Thanks to all of my readers for sticking with Into the LIGHT for whatever portion of the two years you've been reading.  I know that my posts have been sparse over the past year, especially recently, but I hope to do better. Without going into it, I want to share that I've been deeply affected by a negative experience I had here, over a year ago, and it has made me a little less than enthusiatic about posting, even though I often really, really want to.  However, as I continue to heal from this experience, I feel myself coming back, and I'm sure that the work I'll put into Genea-Related, will help to speed the process along.

In the end, what's most important is that I continue my research, and I have done that.  However, some of the discoveries I've made have also contibuted to my lack of posts, as I've had to deal with feelings that were completely unexpected as I've learned more and more about parts of my ancestry which, just a couple of years ago, I knew nothing about, as well as with the frustration of not finding anything out about those of my ancestors whom I was aware of, and who are the main subjects of my research.  Still, I won't give up, and I'm constantly inspired by all of you whose blogs I read daily, and who I follow on Twitter each day.

Again, I thank you for reading, and wish you blessings, always.

Renate

*Cake photo courtesy of clker.com

Wednesday, June 22, 2011

Wedding Wednesday - Mabel GREEN and James POWELL

This is my grandmother, Anna Green's sister, Mabel Lee GREEN, and her husband, James Calvin Powell.  Mabel was born in Rolesville, NC on March 9, 1889 to John Wesley and Susan Dunstan Green. She died in Raleigh, NC on December 11, 1978 at the age of 89.
James was born on June 19, 1889 in Wake Forest, NC, to Calvin and Healon Powell. He died at age 36 on June 16, 1925 of acute Bright's Disease.  According to his death certificate, James was a barber.  This makes me wonder if he may have worked for (or with) my grandfather, who I'm told owned a barber shop.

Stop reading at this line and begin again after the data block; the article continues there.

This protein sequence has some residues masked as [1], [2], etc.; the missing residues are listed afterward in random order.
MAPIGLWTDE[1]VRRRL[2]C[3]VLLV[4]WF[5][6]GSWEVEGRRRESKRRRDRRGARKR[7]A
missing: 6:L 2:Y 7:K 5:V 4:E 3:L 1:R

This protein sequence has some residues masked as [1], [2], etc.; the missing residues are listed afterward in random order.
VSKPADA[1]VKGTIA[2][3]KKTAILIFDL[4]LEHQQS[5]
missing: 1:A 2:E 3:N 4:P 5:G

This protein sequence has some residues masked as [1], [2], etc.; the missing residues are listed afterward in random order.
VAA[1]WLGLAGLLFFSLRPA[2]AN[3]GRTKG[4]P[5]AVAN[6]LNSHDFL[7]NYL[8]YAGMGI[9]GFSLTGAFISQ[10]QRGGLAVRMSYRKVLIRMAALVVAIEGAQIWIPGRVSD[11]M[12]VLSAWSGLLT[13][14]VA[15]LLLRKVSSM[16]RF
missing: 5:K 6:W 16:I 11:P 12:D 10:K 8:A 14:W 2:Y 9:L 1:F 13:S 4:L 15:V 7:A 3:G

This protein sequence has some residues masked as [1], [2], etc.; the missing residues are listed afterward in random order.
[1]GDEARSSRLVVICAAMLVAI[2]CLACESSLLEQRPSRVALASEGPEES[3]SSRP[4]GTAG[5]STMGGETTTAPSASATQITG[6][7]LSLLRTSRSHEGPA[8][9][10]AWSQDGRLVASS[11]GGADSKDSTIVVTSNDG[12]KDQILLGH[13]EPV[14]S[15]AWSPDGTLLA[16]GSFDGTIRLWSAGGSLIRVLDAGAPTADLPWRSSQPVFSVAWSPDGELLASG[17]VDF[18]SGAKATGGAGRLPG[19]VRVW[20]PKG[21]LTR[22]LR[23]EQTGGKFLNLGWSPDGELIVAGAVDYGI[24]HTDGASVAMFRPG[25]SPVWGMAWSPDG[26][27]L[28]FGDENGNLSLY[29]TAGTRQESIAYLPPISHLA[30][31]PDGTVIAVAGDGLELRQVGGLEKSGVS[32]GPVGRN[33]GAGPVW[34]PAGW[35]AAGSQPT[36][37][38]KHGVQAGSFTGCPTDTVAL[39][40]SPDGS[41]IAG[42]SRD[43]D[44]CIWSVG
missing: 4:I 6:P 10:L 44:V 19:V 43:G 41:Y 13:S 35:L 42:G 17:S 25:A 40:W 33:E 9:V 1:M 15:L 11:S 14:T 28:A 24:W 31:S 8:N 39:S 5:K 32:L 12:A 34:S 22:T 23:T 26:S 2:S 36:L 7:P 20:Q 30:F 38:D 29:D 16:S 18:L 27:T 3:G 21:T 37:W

James and Mabel made their home in Raleigh, NC on Person Street.  They were the parents of five children;  James Jr., Ella, Roger, Mabel, and Ruby (who was born the same year her father died).

Sunday, June 5, 2011

This is the Face of Genealogy

I'm offering this post in support of the virtual "protest" of the article that was posted in the LA Weekly, which made light of the research we do, and, to add insult, included a picture of two children who were supposed to be representative of the products of inbreeding. To follow the trail to the article, click here.

Like several others in the genealogy community have done today, I'm sharing just one of the true faces of my genealogy.  This is one of my favorite pictures of my grandmother, Anna Green Yarborough, granddaughter of a slave trader (Nathaniel HAWKINS) and a Mulatto woman (Anna P GREEN).  (Click on her name to read more about her!)
Anna Green Yarborough on the bridge over the Tar River in Louisburg, NC. 
(Photo property of Renate Y Sanders)

Unfortunately, I will never see the majority of the faces of my ancestors, since the majority of them were enslaved people, but through my research, I have gotten to "know" them through the remnants of their lives, and the individual reflections of the spirits they left behind.

Renate

Wednesday, June 1, 2011

NC Indexing Project

Hello Readers:
This is not a typical post, but one in which I'm using my blog as a platform to solicit your help!  As a member of the North Carolina Genealogical Society, I'm privileged to be one of the first to join the effort of an indexing project involving North Carolina Loose Estate Papers!  Having worked for several months now on the SC Project, through LowCountryAfricana and Footnote, I've seen first-hand how much valuable information these records can provide for family researchers.  Of course, most of us have encounter these records on a more personal level in dusty courthouse basements, or perhaps at our state archives, but through this project, we will bring this information right to the fingertips of anyone with access to a computer!